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Wednesday, 9 February, 2000, 12:18 GMT
Earth survives asteroid 'threat'

No need to worry this time No need to worry this time

For the fifth time in two years, a report of an Earth-threatening asteroid was proven wrong within days of being announced.

The asteroid was stated to be on a possible collision course with the Earth with the impact date set for 2022. It rapidly became clear that the asteroid would miss the planet by millions of kilometres.

Some scientists fear the public may become desensitised to the warnings.

"Someday, we're going to find something that will have a 1 in 1,000 or 1 in 100 chance of impacting Earth," said James Scotti, who discovered the asteroid last month at Kitt Peak National Observatory. "When that happens, I'd rather us be taken seriously."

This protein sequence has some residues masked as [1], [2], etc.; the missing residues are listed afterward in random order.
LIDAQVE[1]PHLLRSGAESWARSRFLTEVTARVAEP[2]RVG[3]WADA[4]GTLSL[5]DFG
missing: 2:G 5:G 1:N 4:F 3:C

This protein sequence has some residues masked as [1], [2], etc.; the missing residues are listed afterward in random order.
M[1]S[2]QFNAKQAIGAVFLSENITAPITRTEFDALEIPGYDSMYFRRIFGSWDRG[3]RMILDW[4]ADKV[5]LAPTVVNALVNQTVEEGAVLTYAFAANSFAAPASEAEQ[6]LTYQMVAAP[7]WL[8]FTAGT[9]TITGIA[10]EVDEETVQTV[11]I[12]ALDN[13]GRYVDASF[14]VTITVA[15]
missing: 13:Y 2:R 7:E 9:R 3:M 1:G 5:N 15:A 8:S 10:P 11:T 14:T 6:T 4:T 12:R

One in a million

Dr Scotti did not know about the celestial rock's possible trajectory until Monday, when Italian researcher Andrea Milani posted an internet message warning of a 1 in a million chance of a collision and asking other astronomers to track it carefully.

A day later, Dr Milani announced that the new observations allowed him to make more precise calculations. The asteroid, named 2000 BF19, would come no closer than nine million kilometres (5.6 million miles) to Earth over the next 50 years, he said.

"This change is the result of computation I did today from the response of my call to arms yesterday," Dr Milani said. He added that it had taken about four hours to compute the course using the new observations from around the world.

The object also was being followed at the Near Earth Object Program at the Nasa's Jet Propulsion Laboratory, but it quickly became apparent that the 800-metre- (half-mile-) wide rock posed no real threat. The laboratory has never issued an asteroid collision warning.

"In almost all of the five cases, we're the ones who came back and said it won't happen," said the program's manager, Donald Yeomans. "We're the nay-sayers."

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